Black Athletes And Money

By Bernard H. Robertson III
Updated: January 15, 2006

New Orleans, LA–Too many athletes wait until they file their income-tax returns to evaluatethe preceding year’s finances and plan for the next. You should really begin much sooner, though, perhaps before year-end. This will give you plenty of time to analyze what you have accomplished during the season and to plan for what you hope to accomplish in the off-season and next contract year. A checklist of questions might help.

(1) What are your financial goals? Before you do anything with your money, you should decide how you want to spend it. Research and compare prices and incentives before you purchase that brand new car. How much house do you need and how long will you live in it, before making a huge commitment? You should itemize what you have presently, what you need for the year ahead, and what you hope to have ten, twenty, or thirty years in the future.

(2) Over the past year, have you made progress toward achieving your goals?

Have you put enough aside to invest for the growth of your money? You should probably compare the performance of your investments to the goals you’ve established with regard to those investments for the year. The results of this analysis will help you decide whether or not you should alter your investments.

(3) Are any changes about to occur that will affect either your immediate needs or your long-term goals? A change in Teams or Contract, for example, may drastically alter your income and your lifestyle. Other circumstances that may affect your finances might include buying that new house, having a baby, financing an education, or paying for a wedding. Planning at least a year in advance will help you to adjust to these changes financially.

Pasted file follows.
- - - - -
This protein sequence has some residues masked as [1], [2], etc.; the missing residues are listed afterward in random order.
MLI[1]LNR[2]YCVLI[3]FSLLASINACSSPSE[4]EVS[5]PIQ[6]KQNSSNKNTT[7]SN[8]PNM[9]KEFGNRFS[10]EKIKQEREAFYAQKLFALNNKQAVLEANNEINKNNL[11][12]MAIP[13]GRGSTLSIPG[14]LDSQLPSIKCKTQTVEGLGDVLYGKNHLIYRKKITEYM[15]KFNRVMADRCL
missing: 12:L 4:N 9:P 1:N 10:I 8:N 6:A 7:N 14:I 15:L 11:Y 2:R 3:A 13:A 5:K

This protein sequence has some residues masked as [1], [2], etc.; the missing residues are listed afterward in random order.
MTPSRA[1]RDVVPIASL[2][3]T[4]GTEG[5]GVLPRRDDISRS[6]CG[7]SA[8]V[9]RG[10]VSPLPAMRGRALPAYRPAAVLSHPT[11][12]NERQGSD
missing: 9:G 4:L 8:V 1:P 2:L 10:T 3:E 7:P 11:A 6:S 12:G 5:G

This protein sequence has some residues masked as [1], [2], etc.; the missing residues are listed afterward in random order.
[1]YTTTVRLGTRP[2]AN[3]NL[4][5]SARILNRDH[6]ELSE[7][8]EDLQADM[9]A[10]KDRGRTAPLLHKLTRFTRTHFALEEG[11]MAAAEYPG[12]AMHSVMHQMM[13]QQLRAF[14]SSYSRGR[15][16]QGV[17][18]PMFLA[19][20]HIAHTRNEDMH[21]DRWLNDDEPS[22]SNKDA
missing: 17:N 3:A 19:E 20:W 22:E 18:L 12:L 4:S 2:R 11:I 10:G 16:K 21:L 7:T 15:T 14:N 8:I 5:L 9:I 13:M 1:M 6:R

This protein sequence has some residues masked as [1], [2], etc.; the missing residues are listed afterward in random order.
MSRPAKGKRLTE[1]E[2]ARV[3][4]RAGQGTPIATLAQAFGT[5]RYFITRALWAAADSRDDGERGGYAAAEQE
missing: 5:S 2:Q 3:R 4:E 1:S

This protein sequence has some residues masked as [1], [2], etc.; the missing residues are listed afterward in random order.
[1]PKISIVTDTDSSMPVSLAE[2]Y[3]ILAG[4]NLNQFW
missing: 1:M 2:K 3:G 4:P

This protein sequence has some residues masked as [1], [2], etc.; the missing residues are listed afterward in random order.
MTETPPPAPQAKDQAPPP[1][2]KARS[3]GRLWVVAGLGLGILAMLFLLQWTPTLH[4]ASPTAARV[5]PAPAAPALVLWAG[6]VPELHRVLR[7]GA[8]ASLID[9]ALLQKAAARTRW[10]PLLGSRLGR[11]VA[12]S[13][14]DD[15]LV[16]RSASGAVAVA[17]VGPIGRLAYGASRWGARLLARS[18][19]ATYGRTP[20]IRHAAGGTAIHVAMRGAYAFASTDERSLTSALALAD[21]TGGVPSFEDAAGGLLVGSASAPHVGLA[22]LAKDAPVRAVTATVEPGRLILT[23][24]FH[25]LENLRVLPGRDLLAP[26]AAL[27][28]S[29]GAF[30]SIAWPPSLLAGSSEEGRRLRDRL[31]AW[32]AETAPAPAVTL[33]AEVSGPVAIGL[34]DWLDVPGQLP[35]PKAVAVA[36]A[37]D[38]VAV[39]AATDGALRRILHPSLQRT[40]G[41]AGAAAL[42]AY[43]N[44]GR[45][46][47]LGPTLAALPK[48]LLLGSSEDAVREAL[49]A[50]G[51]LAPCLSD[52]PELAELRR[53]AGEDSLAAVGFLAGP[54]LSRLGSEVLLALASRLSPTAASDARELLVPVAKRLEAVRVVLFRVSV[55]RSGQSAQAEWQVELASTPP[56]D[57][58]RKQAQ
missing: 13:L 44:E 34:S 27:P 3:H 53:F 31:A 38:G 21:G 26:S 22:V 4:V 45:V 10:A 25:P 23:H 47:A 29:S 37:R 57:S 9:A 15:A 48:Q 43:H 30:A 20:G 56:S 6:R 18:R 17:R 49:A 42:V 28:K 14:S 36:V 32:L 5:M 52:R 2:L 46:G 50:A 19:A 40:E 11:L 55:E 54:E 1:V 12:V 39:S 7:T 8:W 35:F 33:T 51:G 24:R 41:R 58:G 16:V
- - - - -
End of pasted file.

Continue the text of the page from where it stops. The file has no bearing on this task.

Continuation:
(4) What can you do to minimize your taxes? Remember, you may pay taxes in the states or cities in which you play an away game! Proper tax planning with a Certified Public Accountant is key. A general rule for tax purposes when investing, is to defer income to the next year while accelerating deductions for the present year. To defer income, you might postpone selling assets or you might also purchase Treasury bills or other investments that will mature the following year. To accelerate deductions, you might double up on your charitable contributions, pay your state taxes before year end (if you are not subject to alternative minimum tax), or invest in a tax shelter.

Quite often people (who qualify) will also make contributions to their Individual Retirement Accounts at the last minute for an additional deduction. However, in the long run it’s much better to make your IRA deposits early in the contribution year rather than wait until you file your income tax return for that year to take advantage of tax-deferred compounding.

(5) Do you need any additional help to implement your plans for the future?

A lawyer, an accountant, a stockbroker, or a trust officer can be a tremendous help in any financial matters. If you’re not progressing as you would like, or if you find you don’t have the time to manage your money properly, you might consider hiring a professional. It could be the one investment that makes all the difference.